Nihilism, What It Stands For | Teen Ink

Nihilism, What It Stands For

March 13, 2019
By RBskull SILVER, Tirana, Other
RBskull SILVER, Tirana, Other
5 articles 0 photos 0 comments

Nihilism, the belief that all religious and moral values are baseless, and everything, including life is meaningless; a scary concept suggesting that nothing we do has any meaning. People who trust in nihilism are called nihilists and have no beliefs or purposes in life besides, maybe, an impulse for destruction. Nihilism is met with a lot of skepticism, and it is not hard to see why.

Referring to nihilism simply as an idea stating that life is meaningless, is a mistake. Over time, different cultures have interpreted nihilism differently. Today, nihilism is divided in the further categories: epistemological nihilism, political nihilism, ethical nihilism rejects, and existential nihilism ("Nihilism").

Political nihilism advocates the destruction of all existing political, social, and religious orders as a prerequisite for any future improvement. It is a source of anti- government groups and has created problems for more than a century now. This theory is met with doubts, because this political and religious structures are important to our society; there is the need of someone to look up to for answers, the need for laws, and punishments to enforce those laws ("Nihilism").

Ethical nihilism rejects the possibility of absolute moral or ethical values. Good and evil are vague, and related values are simply the result of social and emotional pressures. This view is especially explored in today’s philosophy. Human values have been vague since the very beginning of humanity. A hundred years ago we might have considered execution a proper punishment for criminals while today it sounds horrible and morally wrong. According to ethical nihilism, there is not such thing as good or bad. Despite not being received as completely wrong, this theory has proved dangerous, because of the lack of moral code people who believe it develop; sometimes going as far as to committing crimes without and conscience or possibility for their rehabilitation. Values are something that humans have created so that they can believe in something. There is a need a moral compass to guide humans in their lives ("Nihilism").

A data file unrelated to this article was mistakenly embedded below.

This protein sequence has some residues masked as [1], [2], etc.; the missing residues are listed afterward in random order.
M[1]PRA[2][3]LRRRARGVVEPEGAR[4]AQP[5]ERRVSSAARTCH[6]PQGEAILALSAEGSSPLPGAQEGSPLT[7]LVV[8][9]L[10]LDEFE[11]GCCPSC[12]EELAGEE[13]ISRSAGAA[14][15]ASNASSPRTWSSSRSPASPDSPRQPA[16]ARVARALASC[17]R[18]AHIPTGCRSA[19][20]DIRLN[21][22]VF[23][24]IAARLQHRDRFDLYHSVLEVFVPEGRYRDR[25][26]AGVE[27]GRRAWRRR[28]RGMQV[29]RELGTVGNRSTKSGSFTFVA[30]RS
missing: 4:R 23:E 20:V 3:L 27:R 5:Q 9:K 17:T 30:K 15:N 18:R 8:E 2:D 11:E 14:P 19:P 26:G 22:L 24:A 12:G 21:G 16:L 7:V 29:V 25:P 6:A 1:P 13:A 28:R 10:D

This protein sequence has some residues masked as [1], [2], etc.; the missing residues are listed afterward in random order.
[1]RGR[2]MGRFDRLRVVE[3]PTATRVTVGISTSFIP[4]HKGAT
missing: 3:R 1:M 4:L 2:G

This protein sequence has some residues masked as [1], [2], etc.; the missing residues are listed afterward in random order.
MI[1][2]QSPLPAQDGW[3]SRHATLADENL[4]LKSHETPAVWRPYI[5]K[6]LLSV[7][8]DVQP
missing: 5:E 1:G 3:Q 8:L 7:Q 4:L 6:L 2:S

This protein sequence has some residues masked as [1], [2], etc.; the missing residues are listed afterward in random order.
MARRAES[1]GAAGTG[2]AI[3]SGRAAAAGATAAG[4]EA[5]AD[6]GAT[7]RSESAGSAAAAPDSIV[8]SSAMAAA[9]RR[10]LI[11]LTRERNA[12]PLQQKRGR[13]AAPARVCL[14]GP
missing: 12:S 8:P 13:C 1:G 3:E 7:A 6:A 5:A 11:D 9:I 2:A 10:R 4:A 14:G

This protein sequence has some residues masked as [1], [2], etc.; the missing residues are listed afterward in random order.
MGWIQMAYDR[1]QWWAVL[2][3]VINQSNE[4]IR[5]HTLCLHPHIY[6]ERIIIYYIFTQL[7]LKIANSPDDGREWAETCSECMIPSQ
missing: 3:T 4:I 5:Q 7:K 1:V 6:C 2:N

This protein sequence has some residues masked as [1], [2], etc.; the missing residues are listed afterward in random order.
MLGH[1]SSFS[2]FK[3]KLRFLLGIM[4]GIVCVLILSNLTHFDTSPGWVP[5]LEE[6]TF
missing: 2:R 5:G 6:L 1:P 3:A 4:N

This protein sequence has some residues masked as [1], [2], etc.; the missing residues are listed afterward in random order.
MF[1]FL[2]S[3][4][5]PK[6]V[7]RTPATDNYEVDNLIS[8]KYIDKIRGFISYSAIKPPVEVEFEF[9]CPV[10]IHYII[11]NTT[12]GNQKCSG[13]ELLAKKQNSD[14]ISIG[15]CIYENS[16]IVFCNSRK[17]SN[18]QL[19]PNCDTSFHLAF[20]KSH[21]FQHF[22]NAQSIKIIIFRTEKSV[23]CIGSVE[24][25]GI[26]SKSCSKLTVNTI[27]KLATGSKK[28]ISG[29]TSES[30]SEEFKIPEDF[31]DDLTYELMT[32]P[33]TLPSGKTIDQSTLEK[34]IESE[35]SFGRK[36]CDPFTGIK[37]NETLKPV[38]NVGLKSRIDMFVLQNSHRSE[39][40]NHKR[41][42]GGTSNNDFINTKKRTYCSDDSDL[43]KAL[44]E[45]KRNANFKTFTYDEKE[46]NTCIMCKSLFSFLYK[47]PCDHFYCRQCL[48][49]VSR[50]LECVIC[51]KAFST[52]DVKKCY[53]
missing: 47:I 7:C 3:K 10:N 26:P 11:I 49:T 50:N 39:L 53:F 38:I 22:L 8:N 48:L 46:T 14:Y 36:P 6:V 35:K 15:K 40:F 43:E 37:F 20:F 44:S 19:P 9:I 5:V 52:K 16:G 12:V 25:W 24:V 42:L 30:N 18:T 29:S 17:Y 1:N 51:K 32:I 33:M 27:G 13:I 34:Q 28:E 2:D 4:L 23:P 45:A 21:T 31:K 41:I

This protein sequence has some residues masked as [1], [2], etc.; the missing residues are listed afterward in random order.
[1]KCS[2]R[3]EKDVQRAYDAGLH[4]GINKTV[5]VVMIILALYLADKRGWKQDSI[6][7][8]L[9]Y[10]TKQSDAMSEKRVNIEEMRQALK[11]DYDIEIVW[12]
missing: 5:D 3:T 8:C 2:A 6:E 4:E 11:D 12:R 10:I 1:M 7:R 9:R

Epistemological nihilism denies the possibility of knowledge and truth, and is linked to extreme skepticism. It basically states that all knowledge is untrue and unable to be proven true. It is also linked to metaphysical nihilism which states that posits that concrete objects and physical constructs might not exist in the possible world. Both are trying to say that the rules and objects in this world are false. If somehow, it is true, which is really hard to believe, It won’t make any difference to us. We have lived in this world for thousands of years, and whether it is false or true our lives will continue to flow the same way ("Nihilism").
Existential nihilism, the most well-known interpretation, is the one stating that life has no intrinsic meaning or value. It is maybe the first version of nihilism. Its critic, Helmut Thielicke wrote that "Nihilism literally has only one truth to declare, namely, that ultimately Nothingness prevails and the world is meaningless.” Human have searched for a meaning behind our existence for as long as we have been able to think. Over time, some have found the answers in religion, the search for knowledge, building a perfect society, all the aspects of humanity that have previously been mentioned. However, some, after not being able to come up with a solid answer, decided that there was no true meaning to it (Pratt).

The German philosopher, Friedrich Nietzsche, is most often associated with nihilism. In “Will to Power”, he writes, “Every belief, every considering something true, is necessarily false because there is simply no true world.” For Nietzsche, there is no objective order or structure in the world except what we give it. When looking at it from his perspective, and his perspective only, nihilism is not completely negative. Nietzsche stated that even though life did not have one definite meaning, we could decide the meaning of our life (Pratt).

Nietzsche shows how nihilism could prove positive; however, till today, it is still considered a ridiculous concept and received with extreme scepticism and currently we are unable to tell if it will expand any further.

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